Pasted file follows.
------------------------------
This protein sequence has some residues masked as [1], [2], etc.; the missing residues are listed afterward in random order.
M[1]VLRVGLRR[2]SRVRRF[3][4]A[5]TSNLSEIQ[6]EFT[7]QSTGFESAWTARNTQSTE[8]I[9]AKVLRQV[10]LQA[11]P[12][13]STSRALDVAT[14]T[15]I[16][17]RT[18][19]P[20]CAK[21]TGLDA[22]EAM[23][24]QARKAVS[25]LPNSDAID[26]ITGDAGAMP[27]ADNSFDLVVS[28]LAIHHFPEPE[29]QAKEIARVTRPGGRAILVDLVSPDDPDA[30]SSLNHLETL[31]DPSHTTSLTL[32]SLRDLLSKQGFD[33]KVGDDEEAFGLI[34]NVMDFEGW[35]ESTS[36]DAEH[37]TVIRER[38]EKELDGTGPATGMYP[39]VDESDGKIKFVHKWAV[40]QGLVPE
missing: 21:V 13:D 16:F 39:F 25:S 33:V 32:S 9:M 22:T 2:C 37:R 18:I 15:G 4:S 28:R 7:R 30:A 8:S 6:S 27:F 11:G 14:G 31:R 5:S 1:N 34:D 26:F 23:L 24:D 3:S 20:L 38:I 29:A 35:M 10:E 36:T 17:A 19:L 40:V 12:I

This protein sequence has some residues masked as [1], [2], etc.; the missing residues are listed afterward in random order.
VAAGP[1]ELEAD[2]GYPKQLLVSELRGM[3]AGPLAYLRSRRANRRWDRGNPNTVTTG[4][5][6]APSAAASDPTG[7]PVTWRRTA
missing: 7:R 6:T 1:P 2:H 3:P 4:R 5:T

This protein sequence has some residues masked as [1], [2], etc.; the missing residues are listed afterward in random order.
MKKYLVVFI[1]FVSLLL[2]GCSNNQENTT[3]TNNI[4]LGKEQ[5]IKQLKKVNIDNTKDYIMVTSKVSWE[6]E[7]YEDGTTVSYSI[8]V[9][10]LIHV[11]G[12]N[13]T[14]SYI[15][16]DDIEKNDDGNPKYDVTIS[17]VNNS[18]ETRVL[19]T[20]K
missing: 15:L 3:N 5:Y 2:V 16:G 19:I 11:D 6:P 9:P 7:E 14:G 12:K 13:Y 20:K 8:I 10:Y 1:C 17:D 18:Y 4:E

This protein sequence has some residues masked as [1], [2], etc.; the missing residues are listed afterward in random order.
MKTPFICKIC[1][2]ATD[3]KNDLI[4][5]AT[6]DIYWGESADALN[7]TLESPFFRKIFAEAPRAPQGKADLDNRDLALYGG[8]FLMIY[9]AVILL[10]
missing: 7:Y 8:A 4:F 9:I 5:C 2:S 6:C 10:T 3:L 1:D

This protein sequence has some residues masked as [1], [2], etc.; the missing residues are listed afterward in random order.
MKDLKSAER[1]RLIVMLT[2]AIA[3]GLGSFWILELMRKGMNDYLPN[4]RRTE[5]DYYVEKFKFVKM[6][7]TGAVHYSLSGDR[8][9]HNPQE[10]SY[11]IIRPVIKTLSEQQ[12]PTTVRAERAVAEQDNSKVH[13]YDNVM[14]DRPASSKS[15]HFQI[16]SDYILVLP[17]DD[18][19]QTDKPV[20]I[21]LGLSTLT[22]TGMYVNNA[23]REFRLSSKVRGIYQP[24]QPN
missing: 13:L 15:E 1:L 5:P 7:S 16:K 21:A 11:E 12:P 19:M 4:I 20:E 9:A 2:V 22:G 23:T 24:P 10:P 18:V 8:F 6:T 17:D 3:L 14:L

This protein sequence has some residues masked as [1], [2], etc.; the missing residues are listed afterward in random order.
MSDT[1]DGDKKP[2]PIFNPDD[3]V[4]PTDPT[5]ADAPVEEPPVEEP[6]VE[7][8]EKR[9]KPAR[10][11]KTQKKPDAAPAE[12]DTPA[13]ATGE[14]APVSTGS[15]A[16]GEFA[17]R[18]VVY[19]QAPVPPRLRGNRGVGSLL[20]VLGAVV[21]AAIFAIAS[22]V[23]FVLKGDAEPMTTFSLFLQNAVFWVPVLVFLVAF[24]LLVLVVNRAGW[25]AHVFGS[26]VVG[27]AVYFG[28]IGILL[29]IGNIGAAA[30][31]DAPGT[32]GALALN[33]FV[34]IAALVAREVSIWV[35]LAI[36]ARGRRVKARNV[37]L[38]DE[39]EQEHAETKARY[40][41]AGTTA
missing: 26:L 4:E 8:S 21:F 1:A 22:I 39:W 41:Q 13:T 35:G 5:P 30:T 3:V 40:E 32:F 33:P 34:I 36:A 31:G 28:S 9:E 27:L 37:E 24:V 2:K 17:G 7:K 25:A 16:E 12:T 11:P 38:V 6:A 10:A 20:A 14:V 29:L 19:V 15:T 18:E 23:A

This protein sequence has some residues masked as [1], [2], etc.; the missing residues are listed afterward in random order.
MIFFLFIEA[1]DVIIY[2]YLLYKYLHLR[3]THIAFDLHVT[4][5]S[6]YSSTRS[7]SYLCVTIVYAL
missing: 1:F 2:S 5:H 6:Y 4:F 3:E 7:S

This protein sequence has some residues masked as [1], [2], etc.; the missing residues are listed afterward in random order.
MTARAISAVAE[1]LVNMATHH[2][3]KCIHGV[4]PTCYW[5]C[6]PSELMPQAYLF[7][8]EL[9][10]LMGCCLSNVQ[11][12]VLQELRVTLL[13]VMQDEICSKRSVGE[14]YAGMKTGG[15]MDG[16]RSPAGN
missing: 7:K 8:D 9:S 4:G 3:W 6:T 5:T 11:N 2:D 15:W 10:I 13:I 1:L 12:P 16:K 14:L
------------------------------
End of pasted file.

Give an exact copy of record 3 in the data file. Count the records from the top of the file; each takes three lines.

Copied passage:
This protein sequence has some residues masked as [1], [2], etc.; the missing residues are listed afterward in random order.
MKKYLVVFI[1]FVSLLL[2]GCSNNQENTT[3]TNNI[4]LGKEQ[5]IKQLKKVNIDNTKDYIMVTSKVSWE[6]E[7]YEDGTTVSYSI[8]V[9][10]LIHV[11]G[12]N[13]T[14]SYI[15][16]DDIEKNDDGNPKYDVTIS[17]VNNS[18]ETRVL[19]T[20]K
missing: 15:L 3:N 5:Y 2:V 16:G 19:I 11:D 6:P 9:P 7:E 14:G 12:K 13:Y 20:K 8:I 10:Y 1:C 17:D 18:Y 4:E